"What an amazing structure," Ragal said, peering at the building below. "It really looks like it's made of snow!"

"But it just looks like it," the elf returned. "It's a form of stone, actually. Strong stuff."

Charlie became aware then of a dark strand that seemed to originate outside the glass room, above their heads somewhere, and which dropped in a graceful, shallow curve to a smaller example of the snowball architecture, which was set out among the trees next to the shop. This was new since their last visit. Charlie moved forward to the pane of glass and looked above them, determined that the strand was attached to their left, and turned to look that way. At the left side of their room was a glass door set into the clear wall, and beyond that, the unmistakable form of a cable car.

Kippy turned to look at the same time, and gasped. "Is that a way down?"

Max nodded. "I think the boss has provided you guys with a way to visit anytime you want."

Rick shook his head. "But...Lugh would have had to help with all this!"

The elf chuckled. "I guess they got on better than even I thought! The Big Guy has a way with skwish entities, you know!"

"Mah-jeek," Auggie agreed. "Good mah-jeek. Strong."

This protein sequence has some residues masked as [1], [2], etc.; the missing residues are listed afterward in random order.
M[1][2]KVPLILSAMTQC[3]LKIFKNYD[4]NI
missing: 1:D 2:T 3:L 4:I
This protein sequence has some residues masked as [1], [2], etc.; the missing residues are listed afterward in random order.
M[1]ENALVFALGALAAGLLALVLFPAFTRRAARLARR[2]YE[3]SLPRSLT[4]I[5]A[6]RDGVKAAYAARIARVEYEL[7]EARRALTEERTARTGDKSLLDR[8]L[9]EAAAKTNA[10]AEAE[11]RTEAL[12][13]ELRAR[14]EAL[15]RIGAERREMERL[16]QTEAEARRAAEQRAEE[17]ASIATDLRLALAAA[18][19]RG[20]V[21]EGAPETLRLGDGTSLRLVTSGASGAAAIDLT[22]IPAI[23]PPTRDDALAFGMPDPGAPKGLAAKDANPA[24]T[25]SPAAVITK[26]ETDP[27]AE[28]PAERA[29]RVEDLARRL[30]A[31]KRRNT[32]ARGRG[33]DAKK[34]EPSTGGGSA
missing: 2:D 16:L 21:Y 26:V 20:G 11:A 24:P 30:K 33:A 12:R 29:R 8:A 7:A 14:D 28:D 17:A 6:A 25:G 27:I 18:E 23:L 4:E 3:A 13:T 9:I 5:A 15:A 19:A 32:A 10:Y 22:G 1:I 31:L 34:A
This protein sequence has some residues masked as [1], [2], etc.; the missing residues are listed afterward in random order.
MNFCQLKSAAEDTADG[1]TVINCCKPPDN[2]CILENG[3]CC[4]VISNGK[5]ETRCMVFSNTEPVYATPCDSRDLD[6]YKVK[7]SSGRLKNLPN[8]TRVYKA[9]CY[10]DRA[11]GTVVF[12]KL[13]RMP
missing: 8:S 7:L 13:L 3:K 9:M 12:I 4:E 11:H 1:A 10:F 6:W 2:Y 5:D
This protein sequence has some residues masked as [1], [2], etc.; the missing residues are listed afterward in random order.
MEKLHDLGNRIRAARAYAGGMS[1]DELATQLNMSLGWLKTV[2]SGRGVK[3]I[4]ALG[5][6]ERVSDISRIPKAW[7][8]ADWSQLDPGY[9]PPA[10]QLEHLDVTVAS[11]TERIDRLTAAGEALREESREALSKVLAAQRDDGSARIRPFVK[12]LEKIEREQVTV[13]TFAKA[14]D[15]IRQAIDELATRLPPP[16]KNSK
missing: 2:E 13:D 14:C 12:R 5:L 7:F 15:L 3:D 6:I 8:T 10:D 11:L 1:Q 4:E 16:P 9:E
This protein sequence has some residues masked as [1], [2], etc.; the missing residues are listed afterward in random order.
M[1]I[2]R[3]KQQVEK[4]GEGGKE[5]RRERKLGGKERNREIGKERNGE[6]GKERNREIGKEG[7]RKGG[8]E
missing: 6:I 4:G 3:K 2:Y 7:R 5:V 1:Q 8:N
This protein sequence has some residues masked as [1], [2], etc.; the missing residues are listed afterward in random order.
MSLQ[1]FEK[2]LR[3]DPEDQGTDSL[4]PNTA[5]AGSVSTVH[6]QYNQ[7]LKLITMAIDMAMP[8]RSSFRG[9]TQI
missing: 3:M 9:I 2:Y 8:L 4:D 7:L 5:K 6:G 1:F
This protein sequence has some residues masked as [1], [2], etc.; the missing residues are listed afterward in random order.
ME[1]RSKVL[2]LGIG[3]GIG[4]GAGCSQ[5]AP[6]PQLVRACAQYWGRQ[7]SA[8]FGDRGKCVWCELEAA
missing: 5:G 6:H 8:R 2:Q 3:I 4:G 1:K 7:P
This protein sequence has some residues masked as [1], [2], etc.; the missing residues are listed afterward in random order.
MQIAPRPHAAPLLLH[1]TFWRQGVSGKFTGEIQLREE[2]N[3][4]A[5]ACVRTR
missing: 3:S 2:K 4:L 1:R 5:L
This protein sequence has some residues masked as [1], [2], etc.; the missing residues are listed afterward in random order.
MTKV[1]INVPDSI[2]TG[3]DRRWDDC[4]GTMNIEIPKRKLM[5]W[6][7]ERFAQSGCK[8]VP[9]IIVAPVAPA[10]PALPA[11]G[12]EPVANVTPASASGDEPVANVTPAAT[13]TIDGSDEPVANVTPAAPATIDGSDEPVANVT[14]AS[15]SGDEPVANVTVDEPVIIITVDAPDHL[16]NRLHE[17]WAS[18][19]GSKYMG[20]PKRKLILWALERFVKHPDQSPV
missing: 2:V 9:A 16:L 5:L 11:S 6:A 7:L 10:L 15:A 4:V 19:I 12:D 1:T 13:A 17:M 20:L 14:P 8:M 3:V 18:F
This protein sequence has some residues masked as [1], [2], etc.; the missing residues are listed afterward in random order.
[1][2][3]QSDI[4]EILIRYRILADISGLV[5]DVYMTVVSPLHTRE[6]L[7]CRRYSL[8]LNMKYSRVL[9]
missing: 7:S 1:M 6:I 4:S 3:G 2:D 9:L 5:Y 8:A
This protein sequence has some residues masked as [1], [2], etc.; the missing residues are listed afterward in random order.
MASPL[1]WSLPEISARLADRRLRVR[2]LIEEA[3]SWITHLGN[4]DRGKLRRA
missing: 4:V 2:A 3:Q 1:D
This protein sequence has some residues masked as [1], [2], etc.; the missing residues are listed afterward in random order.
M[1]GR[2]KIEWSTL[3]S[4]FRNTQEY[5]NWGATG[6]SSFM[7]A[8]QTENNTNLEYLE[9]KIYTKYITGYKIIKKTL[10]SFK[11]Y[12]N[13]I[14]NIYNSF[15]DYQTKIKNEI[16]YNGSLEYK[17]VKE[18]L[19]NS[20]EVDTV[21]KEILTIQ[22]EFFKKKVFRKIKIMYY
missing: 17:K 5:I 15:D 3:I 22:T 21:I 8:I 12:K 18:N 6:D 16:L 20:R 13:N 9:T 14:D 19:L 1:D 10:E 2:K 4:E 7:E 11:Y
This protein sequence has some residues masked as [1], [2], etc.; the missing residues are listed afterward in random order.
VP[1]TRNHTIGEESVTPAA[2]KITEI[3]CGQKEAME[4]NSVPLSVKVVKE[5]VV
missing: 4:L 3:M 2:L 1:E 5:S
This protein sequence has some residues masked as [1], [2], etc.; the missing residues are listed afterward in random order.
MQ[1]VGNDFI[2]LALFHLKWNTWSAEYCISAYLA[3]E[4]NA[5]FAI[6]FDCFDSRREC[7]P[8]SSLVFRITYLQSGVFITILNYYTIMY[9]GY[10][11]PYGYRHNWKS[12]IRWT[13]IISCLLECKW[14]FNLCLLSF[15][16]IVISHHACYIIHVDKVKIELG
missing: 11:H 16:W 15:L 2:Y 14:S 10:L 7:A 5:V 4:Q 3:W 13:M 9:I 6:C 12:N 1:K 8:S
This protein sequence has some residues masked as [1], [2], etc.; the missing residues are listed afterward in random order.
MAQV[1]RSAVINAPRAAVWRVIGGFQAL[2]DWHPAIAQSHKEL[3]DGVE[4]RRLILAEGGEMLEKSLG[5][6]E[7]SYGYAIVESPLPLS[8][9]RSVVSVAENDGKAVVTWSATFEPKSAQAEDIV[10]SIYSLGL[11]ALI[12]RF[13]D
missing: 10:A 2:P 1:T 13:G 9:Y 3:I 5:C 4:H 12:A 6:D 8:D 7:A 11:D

"This is permanent?" Charlie asked, amazed.

Max looked around the glass room, and then out at the cable car. "I'd say so." He held up a hand then. "Well, at least for as long as you guys have the house."

Charlie gave a little laugh then. "This is incredible!"

Kippy squeezed his arm. "Should we go down?"

"Let's go!" Browbeat urged. "This place is awesome!"

Max gave a little shrug. "I would say you're expected now." He turned to wave a hand at the cable car. "How about it?"

Charlie nodded, and smiled at Kip. "Ready?"

"Oh, Charlie, of course! Let's go!"

Kip led the way to the door in the side wall, which slid back as they approached to reveal the side entrance to a cable car, also made of glass, which also slid open. There was room enough for everyone, and the door closed softly behind Auggie as the last to board. The car gave a tiny shudder then, and moved smoothly forward from its niche and began the journey down the mountain. Charlie turned to look back, and saw that the room they had left was actually at the top of a small peak. Of the staircase they had descended to reach it there was no evidence, but Charlie didn't expect that there would be. The way that had traveled had been made of magic, not true stairs.

"The reindeer know we're coming," Kippy said, pointing. "See them looking up at us?"

"I'd say everyone knows you're here," Max said, smiling. "Probably got bells ringing inside, and everything."

Kippy let out a doubtful sigh at that. "Oh, be serious. Bells? We're not worth all that commotion!"

Max winked. "Well...maybe one or two. I'd say that everyone that's supposed to know you're here, does."